The third level of it is more the business-to-consumer side, which is what is happening in rooms with the Internet. That is a rapidly changing environment. We've done some tests with four of our hotels where we have literally put computers in every room because we wanted to find out what the behavior would be.

Q: What have you found?

A: People love it and they use it a lot and they're willing to pay for things. We're trying to decide what the best business model is. I think a lot of people would use a computer in the room, but either they don't have or don't care about carrying a laptop around with them.

A lot of the applications in hotels are just "plug and play." We are experimenting with a model that has some in-room computers and some with just access and seeing what the right approach is going to be. We're still determining what the best method is. We're moving quickly.

Q: Will you have decided within the next year?

A: Within the next few months. When you think about a hotel room, it's kind of an interesting retail outlet. Most people spend a lot of time in hotel rooms and there's not much to do in there except watch TV or read.

One of the things we found is that a lot of people like to have a TV on while they're on the computer. So therefore, some of the approaches have the TV as the monitor, and we didn't feel that was the best way to go. It's all a matter of cost and what people are willing to pay for it.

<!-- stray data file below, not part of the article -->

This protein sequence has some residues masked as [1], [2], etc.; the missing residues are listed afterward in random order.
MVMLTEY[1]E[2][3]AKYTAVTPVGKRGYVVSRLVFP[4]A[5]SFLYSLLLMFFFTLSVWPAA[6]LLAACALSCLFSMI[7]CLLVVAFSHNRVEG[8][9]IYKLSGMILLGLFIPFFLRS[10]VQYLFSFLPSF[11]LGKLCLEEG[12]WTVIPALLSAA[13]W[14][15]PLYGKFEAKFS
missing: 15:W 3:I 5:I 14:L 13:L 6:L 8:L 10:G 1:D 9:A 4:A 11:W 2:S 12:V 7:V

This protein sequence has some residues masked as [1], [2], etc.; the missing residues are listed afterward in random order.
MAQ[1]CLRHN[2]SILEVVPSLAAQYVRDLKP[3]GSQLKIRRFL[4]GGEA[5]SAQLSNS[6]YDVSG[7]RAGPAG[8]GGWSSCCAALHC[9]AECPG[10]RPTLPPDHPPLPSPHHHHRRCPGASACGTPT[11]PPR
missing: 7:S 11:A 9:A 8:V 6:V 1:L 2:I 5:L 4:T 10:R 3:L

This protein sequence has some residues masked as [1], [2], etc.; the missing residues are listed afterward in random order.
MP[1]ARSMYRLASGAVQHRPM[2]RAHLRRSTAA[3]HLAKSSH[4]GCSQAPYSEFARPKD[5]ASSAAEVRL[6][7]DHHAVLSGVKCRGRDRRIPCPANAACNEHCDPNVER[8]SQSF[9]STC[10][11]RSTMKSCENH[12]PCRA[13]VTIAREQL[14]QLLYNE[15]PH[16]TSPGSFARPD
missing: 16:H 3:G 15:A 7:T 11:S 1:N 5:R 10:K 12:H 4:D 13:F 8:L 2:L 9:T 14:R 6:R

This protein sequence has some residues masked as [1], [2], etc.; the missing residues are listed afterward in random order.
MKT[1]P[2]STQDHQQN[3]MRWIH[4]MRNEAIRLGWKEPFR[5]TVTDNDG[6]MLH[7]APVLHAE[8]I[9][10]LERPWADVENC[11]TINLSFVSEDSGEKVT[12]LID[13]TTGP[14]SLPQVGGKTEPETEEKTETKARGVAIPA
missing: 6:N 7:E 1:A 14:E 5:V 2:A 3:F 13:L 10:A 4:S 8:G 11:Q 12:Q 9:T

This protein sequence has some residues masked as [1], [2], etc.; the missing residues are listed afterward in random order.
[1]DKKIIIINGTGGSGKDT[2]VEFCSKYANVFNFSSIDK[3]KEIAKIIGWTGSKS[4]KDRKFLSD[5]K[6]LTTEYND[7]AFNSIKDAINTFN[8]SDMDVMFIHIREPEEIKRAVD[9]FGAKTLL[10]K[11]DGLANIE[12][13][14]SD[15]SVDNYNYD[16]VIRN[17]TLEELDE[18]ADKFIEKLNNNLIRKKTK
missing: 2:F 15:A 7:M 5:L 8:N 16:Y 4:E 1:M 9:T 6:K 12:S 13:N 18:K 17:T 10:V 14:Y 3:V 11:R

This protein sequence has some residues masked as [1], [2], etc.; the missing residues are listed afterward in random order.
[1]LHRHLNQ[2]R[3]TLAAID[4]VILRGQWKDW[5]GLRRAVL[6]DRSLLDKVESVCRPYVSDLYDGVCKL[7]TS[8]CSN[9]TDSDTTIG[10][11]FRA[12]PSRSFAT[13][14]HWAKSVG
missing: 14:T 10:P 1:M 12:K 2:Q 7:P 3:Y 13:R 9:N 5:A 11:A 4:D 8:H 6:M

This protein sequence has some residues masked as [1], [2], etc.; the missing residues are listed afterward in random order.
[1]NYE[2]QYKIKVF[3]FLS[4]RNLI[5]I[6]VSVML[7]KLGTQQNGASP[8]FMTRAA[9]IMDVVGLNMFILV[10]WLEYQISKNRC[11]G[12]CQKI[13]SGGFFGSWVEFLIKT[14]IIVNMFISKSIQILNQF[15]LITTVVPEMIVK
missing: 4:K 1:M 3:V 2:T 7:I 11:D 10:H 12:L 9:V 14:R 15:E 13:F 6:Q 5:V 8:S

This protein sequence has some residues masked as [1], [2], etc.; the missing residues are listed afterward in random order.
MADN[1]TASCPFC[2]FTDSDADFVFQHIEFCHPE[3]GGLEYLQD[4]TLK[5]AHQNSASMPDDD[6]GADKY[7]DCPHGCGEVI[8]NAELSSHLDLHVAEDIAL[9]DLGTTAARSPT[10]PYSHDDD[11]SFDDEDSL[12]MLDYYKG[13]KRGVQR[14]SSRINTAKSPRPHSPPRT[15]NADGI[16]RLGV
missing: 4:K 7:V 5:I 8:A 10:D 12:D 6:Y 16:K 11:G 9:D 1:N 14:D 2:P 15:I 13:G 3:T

Q: What do you think consumers are willing to pay for Internet access in their rooms?

A: They are certainly willing to pay for it to go to certain sites and they're willing to pay for software. What's happening now in some hotels is that the hotels are not wired properly, so if you go into your room and plug in your laptop, you are tying up the phone line. Some hotels are charging for even a local call beyond 30 minutes.

Some of the new technology doesn't tie up the phone lines. It uses the existing wiring but doesn't tie up a line. I think people will pay for high-speed Internet access. At least they will today. Over time it will become like an amenity for the hotel, sort of like cable TV.

Q: How do you differentiate between the Choice brands?

A: We have changed the way in which we advertise. If you look at our ads now, first off they are specific to a hotel. You'll see a Quality Inn ad or a Comfort Inn ad and you'll see when you look at that ad the attributes of that hotel. There was a long run of very popular suitcase ads where celebrities would pop out of the suitcases, which was great at capturing people's attention but wasn't real great at helping the consumer understand what the brand was. They were good at getting the Choice name out.